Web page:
Getting the most out of our service: Educational Psychology Service
To ensure that the school/setting is able to get the most out of their Educational Psychology Service (EPS), and therefore get the best value for money, we would suggest following the steps below for planning meetings and when preparing for individual casework.
- Have relevant paperwork including data, parental views and reports from other professionals available to help in discussions about individual pupils. This could also include child protection or safeguarding reports or Early Help Assessments.
- Senior staff as well as SENCos should be involved in planning meetings wherever possible, particularly for the autumn term.
- Be aware of any priorities in the School Improvement Plan about children looked after, exclusions, SEN or disabilities that the Educational Psychologist (EP) should know about or help with.
- Is there any information from the school’s self-evaluation form or the SENCo’s self-evaluation that schools would like the EP to be aware of or which may highlight areas the EP could help with?
- Use planning meetings to inform the EP of changes to SEN or pastoral systems. Schools should ensure that they have sought the permission of parents/carers to discuss their child at planning meetings
- Following the planning meeting the EP will share a copy of the planning meeting record form.
- Please complete the Information for Casefile form when a child is seeing an EP for the first time, or the EP involved is new to the child.
- If the pupil is absent please inform us as soon as possible so we can re arrange the visit via the necessary contact details. If the EP is not informed and visits the school, travel time will be deducted from the school’s time allocation.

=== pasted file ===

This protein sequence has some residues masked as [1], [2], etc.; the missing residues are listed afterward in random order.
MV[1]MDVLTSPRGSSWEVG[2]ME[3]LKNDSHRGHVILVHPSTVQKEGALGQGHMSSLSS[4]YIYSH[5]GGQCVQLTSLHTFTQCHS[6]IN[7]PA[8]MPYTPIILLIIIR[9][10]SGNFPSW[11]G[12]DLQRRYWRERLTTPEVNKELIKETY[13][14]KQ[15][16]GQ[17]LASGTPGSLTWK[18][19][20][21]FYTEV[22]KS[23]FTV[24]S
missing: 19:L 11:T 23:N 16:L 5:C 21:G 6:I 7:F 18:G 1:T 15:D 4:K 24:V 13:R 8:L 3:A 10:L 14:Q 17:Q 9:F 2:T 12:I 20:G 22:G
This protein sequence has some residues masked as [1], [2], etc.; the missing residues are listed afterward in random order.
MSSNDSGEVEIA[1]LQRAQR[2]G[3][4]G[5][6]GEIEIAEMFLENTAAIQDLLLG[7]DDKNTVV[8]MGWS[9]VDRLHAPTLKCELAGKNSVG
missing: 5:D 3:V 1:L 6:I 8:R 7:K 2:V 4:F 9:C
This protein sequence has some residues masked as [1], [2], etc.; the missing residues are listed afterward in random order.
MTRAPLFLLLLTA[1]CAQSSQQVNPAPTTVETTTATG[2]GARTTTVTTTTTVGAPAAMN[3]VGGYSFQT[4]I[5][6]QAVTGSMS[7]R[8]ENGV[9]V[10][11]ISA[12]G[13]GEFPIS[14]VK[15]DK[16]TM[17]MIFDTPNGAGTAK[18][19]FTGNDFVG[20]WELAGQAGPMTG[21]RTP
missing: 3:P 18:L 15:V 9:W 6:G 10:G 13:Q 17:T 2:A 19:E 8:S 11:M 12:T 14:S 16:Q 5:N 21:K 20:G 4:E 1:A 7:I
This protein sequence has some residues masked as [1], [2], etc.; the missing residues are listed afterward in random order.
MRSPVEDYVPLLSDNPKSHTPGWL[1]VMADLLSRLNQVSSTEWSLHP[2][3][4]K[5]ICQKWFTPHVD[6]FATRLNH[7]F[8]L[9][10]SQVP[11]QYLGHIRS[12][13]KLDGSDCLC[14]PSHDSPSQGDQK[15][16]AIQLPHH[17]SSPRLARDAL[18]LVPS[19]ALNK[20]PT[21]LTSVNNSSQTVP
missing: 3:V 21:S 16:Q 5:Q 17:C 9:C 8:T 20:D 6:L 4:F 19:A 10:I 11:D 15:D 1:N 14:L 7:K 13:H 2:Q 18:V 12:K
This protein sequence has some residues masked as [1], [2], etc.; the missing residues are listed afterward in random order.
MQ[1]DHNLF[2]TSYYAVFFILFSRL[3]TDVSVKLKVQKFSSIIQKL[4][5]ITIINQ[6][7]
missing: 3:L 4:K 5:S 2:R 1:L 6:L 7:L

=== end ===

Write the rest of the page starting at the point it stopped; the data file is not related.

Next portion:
- Are there any safety issues that the EP should be aware of either in school, the community or when making risk assessments prior to home visits?
- Have parents been informed of the visit so that they can meet with the EP if they wish?
- Have parents received the Educational Psychologists Working with Parents leaflet?
- Try to ensure that space is available for the EP to have confidential discussions with:
- The child or young person.
- Members of staff.
- Where can the EP see the child if they are going to work individually with them?
- Are there any gender or cultural issues that need to be taken into account?
- How can key members of staff be made available to talk to the EP?
- In which lessons or at what times of day should the EP observe the child? And have relevant staff received the Observation from an Educational Psychologistfrom an Educational Psychologist leaflet?
- Who will the EP give feedback to? How will they be made available to talk to the EP?
- Are the records relevant to the child readily to hand, particularly action plans, behaviour reports and SAT scores?